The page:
Zebras seek to chew Chad
After what has been something of a sideshow to the main event of the World Cup, local football fans have reawakened an interest in the Zebras following the shock win against Tunisia.
The game against Chad this afternoon is also sandwiched into a rest day before the World Cup final, but the University of Botswana stadium is unlikely to be as empty as the El Menzah ground was in Tunisia last week.
Coach Stanley Tshosane said of last week’s game: “We had a plan for Tunisia when we left the country and that plan worked for us.”
He explained that he played with four defenders and two holding midfielders in Nato and Patrick Motsepe, leaving Jerome Ramatlhakwana as the sole striker in a 4-5-1 formation. After relentless attacks by the Carthage Eagles, Tshosane then sacrificed Dips Selolwane and introduced Mokgathi Mokgathi to bolster the strike force. Ramatlhakwana scored in the 35 minute and the Zebras held on for a famous victory that has local fans smiling again.
Tshosane is aware that the nation now expects that the team will chew and spit out the unfancied Chadians, ranked 143 in the FIFA ratings, 24 places below the Zebras. Despite the Brazilian nickname of ‘Sao,’ their unflattering entry in Wikipedia describes them as, “ one of the weakest teams in Africa as well as the world.”
Nevertheless a down-to-earth Tshosane is under no illusion that last week’s victory will be seen as little more than a flash in the pan should the team stumble today. “I and my team have already put the Tunisia victory behind us, we are now focusing on the Friday encounter against Chad,” he said.
The Zebras mentor was concerned that they knew little about their opponents who pulled off a shock of their own with the 2-2 draw against Togo.
“They are a closed book. We have been trying to find ways of getting tapes of their matches, but to date we have not secured them,” he said.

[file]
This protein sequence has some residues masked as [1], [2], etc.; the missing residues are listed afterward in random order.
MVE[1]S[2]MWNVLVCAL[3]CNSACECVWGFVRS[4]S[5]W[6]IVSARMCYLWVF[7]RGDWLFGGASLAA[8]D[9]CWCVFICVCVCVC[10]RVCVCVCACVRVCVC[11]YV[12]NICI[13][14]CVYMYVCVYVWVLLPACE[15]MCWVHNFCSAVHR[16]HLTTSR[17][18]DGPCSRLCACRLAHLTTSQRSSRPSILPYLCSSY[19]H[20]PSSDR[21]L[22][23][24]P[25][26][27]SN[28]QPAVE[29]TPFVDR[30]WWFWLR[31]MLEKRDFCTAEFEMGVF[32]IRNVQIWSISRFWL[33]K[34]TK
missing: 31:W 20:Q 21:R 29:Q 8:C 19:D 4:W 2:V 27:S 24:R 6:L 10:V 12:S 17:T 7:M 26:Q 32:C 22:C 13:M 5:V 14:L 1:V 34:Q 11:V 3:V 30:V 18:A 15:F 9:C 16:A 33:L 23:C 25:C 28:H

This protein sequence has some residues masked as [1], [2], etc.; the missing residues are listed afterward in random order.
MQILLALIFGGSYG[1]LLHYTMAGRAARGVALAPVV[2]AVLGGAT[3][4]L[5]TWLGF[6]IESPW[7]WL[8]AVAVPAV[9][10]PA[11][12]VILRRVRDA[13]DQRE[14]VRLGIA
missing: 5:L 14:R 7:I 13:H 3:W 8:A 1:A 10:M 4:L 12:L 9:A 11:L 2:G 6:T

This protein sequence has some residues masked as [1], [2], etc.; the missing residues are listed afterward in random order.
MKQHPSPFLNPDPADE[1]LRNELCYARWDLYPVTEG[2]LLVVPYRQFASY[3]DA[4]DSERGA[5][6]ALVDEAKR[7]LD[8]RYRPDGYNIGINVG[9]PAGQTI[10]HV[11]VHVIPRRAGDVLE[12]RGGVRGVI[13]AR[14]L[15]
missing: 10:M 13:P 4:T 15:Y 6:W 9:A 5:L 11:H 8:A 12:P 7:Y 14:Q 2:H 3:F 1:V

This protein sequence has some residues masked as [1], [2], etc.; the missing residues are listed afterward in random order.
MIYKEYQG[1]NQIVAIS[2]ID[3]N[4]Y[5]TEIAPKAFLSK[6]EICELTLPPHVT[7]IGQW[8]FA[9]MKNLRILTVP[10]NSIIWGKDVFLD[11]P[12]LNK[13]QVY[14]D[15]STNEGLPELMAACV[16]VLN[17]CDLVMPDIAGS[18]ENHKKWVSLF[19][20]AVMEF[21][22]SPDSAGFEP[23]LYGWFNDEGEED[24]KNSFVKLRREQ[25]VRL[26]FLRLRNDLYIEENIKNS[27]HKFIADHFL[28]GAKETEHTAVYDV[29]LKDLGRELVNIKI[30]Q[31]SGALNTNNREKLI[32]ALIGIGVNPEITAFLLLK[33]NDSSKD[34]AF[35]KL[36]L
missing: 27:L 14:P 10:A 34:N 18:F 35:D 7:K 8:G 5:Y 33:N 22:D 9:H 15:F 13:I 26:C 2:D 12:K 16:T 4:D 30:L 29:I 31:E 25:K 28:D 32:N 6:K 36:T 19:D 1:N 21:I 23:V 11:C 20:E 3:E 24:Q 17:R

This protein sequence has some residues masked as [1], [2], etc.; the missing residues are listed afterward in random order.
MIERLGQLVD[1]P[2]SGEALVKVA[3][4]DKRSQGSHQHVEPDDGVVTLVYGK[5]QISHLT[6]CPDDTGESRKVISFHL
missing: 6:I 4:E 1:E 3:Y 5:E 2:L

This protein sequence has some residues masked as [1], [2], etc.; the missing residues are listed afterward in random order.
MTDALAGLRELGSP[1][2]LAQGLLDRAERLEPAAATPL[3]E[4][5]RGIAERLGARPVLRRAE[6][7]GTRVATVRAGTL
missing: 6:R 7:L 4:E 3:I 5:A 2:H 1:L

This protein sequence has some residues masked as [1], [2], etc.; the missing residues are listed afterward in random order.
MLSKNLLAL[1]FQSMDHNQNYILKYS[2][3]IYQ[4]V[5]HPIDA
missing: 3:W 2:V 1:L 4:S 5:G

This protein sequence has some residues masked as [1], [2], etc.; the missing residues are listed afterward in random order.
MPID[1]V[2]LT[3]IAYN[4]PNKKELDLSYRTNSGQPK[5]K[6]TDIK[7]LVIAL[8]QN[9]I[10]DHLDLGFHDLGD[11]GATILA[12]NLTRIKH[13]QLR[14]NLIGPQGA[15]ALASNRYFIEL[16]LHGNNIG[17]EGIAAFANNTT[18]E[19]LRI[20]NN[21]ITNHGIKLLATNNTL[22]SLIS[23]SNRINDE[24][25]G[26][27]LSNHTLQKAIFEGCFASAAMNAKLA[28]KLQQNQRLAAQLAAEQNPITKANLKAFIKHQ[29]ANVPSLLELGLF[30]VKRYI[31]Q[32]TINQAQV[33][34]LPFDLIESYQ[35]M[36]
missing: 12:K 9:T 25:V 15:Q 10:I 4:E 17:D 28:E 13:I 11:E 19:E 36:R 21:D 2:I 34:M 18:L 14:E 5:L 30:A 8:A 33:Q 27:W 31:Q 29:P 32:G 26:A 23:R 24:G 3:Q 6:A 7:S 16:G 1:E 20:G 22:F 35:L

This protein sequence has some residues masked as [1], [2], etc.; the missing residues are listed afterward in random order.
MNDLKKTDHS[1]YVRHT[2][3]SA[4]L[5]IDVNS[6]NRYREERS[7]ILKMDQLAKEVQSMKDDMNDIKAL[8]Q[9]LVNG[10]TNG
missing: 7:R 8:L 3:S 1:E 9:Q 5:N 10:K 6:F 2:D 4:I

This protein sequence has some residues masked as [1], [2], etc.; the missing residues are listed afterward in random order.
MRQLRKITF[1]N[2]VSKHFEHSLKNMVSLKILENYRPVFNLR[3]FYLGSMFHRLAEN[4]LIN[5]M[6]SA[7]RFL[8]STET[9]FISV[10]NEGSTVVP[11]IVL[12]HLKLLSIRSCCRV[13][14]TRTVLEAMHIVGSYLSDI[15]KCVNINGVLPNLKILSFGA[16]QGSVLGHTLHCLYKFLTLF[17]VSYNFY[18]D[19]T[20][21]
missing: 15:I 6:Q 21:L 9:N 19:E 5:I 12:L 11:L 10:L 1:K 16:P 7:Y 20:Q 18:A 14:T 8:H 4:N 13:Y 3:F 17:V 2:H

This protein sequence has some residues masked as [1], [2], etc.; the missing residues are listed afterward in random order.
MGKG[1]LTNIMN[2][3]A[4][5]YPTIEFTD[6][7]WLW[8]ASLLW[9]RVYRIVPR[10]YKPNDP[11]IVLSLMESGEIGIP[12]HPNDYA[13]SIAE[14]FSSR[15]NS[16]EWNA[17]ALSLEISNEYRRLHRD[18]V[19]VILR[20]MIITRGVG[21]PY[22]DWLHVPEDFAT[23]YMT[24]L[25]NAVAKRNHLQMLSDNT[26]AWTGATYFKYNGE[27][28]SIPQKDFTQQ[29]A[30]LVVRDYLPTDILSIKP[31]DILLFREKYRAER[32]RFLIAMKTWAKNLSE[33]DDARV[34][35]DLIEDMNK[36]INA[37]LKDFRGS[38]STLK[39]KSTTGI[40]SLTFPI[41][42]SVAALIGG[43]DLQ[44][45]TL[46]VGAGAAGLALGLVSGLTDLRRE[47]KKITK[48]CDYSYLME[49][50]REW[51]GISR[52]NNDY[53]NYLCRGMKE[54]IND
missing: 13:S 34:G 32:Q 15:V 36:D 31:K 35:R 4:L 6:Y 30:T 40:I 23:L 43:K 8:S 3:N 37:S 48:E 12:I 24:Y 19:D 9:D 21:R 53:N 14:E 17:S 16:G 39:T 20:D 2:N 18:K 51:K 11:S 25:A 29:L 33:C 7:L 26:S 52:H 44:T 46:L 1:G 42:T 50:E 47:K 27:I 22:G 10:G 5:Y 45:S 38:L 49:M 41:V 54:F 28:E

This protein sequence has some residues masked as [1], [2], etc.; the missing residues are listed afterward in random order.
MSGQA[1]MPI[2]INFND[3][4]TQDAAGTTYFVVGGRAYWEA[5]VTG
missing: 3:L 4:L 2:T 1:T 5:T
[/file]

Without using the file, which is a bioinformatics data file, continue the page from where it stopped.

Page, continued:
The tactician said he had wanted to watch the team’s approach to matches before he squares up with them today.
“When I heard that the team would arrive in the country on Tuesday I was happy hoping I would have two days to watch them at training. It is important to watch their height and their physique,” he added.
The coach went on to point an accusing finger at the criticism leveled at him in some sections of the media. “They may have a problem with me being here, but the way they go about it is destructive and defeats the whole purpose of having a national team,” he suggested.
The soft-spoken coach said it was shameful the way journalists were using players to try and divide the team.
“When we were in Zimbabwe a certain reporter called one of the players and I heard him asking about tactics and whether the players understood me. Why would a reporter ask such things?” Tshosane asked.
Shrugging off his detractors he sounded an upbeat note ahead of the game. “The morale is high in the camp. We have promised the nation to take this team one step forward to achieve something and Friday is an important day,” he said.
Meanwhile behind the scenes it appears that last weeks victory has put on hold the protest letter the BFA wrote to the Confederation of African Football (CAF) complaining of their sudden start to the campaign. This was caused by the inclusion of Togo in Botswana’s group after they were an initial absentee due to a CAF suspension.
Sources at the BFA said that to date CAF had not responded to Botswana’s concern. Now it is apparent that Botswana are no longer concerned with a follow–up letter as the team go in search of another victory at 1500 today.